Pot Ingredient Might Ease Severe Epilepsy

By Robert Preidt

HealthDay Reporter

TUESDAY, April 18, 2017 (HealthDay News) — An ingredient in marijuana could lessen seizures in men and women with a extreme form of epilepsy, a new study suggests.

The ingredient in question is cannabidiol — a molecule from the marijuana plant that does not generate a “higher.” The drug is being created by GW Pharmaceuticals, which funded the new study.

Researchers employed cannabidiol to treat a kind of epilepsy known as Lennox-Gastaut syndrome.

“The seizures in Lennox-Gastaut syndrome can be very difficult to treat, and the ones that lead to falling can be unsafe and occur numerous times in a day,” explained an professional in epilepsy treatment, Dr. Derek Chong. He directs the division of epilepsy at Lenox Hill Hospital in New York City.

The new study was led by Dr. Anup Patel, of Nationwide Children’s Hospital and The Ohio State University College of Medicine in Columbus. His group tested cannabidiol in 225 young individuals with Lennox-Gastaut syndrome. The sufferers had an average age of 16 years.

Each and every month, the study participants had an average of 85 seizures that involved falling (“drop” seizures), the researchers said. The individuals had currently tried an average of six epilepsy drugs that did not help them, and have been taking an average of 3 epilepsy drugs at the time of the study.

For 14 weeks, the participants also received either a greater or reduce dose of day-to-day cannabidiol, or an inactive placebo, in addition to their current drugs.

The sufferers who took the greater dose had a 42 percent reduction in drop seizures overall, and for 40 % of this group, their seizures had been reduced by half or more, the researchers said.

The sufferers who took the reduce dose had a 37 % reduction in drop seizures overall, and for 36 percent, seizures have been lowered by half or much more, Patel’s group stated.

In contrast, these in the placebo group had a 17 percent reduction in drop seizures general, and for 15 %, seizures had been decreased by half or a lot more, the findings showed.

Side effects have been reported by 94 percent of those in the larger-dose group, 84 % of these taking the lower dose and 72 percent of those taking the placebo. Most side effects were mild to moderate, and the two most typical were decreased appetite and sleepiness.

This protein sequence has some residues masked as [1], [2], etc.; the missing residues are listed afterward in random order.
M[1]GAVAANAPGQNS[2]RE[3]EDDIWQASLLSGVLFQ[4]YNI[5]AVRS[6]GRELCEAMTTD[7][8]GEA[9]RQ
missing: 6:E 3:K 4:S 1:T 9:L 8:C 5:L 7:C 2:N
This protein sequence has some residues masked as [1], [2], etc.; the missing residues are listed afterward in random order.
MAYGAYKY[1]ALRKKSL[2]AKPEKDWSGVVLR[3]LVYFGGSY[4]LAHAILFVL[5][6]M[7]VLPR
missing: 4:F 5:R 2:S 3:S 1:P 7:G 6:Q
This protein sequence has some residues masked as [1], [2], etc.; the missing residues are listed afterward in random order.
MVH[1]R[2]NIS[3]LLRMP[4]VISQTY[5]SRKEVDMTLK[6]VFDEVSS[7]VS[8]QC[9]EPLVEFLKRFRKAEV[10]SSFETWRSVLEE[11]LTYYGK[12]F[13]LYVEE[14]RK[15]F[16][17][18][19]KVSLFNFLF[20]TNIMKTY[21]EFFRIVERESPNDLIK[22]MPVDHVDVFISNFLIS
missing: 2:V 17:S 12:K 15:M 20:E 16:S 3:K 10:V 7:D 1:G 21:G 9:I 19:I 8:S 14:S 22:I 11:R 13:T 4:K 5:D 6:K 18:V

Compared to those in the placebo group, sufferers who took cannabidiol have been up to two.6 occasions much more most likely to say their general condition had enhanced, according to the study.

The study is scheduled for presentation Saturday at the annual meeting of the American Academy of Neurology (AAN), in Boston.

“Our final results suggest that cannabidiol could be efficient for these with Lennox-Gastaut syndrome in treating drop seizures,” Patel stated in an AAN news release.

“This is crucial due to the fact this type of epilepsy is incredibly tough to treat. Even though there were a lot more side effects for these taking cannabidiol, they had been largely nicely-tolerated. I believe that it may possibly turn into an essential new treatment choice for these sufferers,” Patel added.

Chong reviewed the new data and was also encouraged by the outcomes.

“This study was far more cautiously developed than earlier cannabidiol research, to rule out the placebo impact, and consequently provides us with far more trust in the outcomes,” he stated.

But Chong also noted that individuals with Lennox-Gastaut do have other accessible therapies.

“These results were only in 225 individuals, and are not necessarily any greater than current FDA-approved therapies for Lennox-Gastaut,” he stated. “Further particulars and studies about safety will need to be disclosed, but it does appear that cannabidiol will be an additional reasonable treatment alternative.”

Dr. Fred Lado is regional director of epilepsy care at Northwell Wellness, Queens and Long Island, N.Y. He reviewed the new study and said that “it’s essential to note that the advantage of cannabidiol was not the same for all participants, with only a minority seeing the greatest benefit.”

Lado added, “Offered the excellent public interest in cannabidiol, it really is also crucial to note that drop attacks are a really certain subtype of seizure that does not occur in most types of epilepsy. A single need to not conclude that other types of seizures will respond similarly. Far more investigation is needed to determine which seizure syndromes and sorts of seizures are most responsive to cannabidiol.”

In the United States, GW Pharmaceuticals operates as Greenwich Biosciences Inc. The company mentioned it plans to apply for cannabidiol approval from the U.S. Food and Drug Administration later this year.

Findings presented at health-related meetings ought to be considered preliminary until published in a peer-reviewed journal.

WebMD News from HealthDay


SOURCES: Derek Chong, M.D., vice-chair, division of neurology and director, division of epilepsy, Lenox Hill Hospital, New York City Fred Lado, M.D., Northwell Health’s regional director of epilepsy for Queens and Extended Island, N.Y.  American Academy of Neurology, news release, April 18, 2017

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